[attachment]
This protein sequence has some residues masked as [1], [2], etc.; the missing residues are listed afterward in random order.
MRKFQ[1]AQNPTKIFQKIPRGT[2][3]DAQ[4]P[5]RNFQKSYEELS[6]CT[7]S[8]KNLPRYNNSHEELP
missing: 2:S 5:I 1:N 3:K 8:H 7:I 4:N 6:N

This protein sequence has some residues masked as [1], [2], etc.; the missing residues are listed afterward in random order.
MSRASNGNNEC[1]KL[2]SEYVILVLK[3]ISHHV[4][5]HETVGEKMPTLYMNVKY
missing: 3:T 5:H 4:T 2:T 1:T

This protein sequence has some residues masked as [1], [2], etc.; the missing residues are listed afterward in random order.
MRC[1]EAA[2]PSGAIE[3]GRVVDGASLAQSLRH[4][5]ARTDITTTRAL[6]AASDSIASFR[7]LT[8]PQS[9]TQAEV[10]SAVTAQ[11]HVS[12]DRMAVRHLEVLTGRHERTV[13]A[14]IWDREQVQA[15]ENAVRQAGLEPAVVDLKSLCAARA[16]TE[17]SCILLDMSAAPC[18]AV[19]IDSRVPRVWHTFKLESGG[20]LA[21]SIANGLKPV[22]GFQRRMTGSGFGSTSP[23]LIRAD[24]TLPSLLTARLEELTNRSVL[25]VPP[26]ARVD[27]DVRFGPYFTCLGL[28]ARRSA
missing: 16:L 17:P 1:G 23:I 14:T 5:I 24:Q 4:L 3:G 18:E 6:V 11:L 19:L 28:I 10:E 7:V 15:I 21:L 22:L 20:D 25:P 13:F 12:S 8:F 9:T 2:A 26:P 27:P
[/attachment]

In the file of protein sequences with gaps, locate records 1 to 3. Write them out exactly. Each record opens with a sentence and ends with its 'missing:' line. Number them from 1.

This protein sequence has some residues masked as [1], [2], etc.; the missing residues are listed afterward in random order.
MRKFQ[1]AQNPTKIFQKIPRGT[2][3]DAQ[4]P[5]RNFQKSYEELS[6]CT[7]S[8]KNLPRYNNSHEELP
missing: 2:S 5:I 1:N 3:K 8:H 7:I 4:N 6:N

This protein sequence has some residues masked as [1], [2], etc.; the missing residues are listed afterward in random order.
MSRASNGNNEC[1]KL[2]SEYVILVLK[3]ISHHV[4][5]HETVGEKMPTLYMNVKY
missing: 3:T 5:H 4:T 2:T 1:T

This protein sequence has some residues masked as [1], [2], etc.; the missing residues are listed afterward in random order.
MRC[1]EAA[2]PSGAIE[3]GRVVDGASLAQSLRH[4][5]ARTDITTTRAL[6]AASDSIASFR[7]LT[8]PQS[9]TQAEV[10]SAVTAQ[11]HVS[12]DRMAVRHLEVLTGRHERTV[13]A[14]IWDREQVQA[15]ENAVRQAGLEPAVVDLKSLCAARA[16]TE[17]SCILLDMSAAPC[18]AV[19]IDSRVPRVWHTFKLESGG[20]LA[21]SIANGLKPV[22]GFQRRMTGSGFGSTSP[23]LIRAD[24]TLPSLLTARLEELTNRSVL[25]VPP[26]ARVD[27]DVRFGPYFTCLGL[28]ARRSA
missing: 16:L 17:P 1:G 23:I 14:T 5:I 24:Q 4:L 3:G 18:E 6:V 11:L 19:L 28:I 10:E 7:V 15:I 21:L 22:L 20:D 25:P 13:F 12:S 8:F 9:T 2:A 26:P 27:P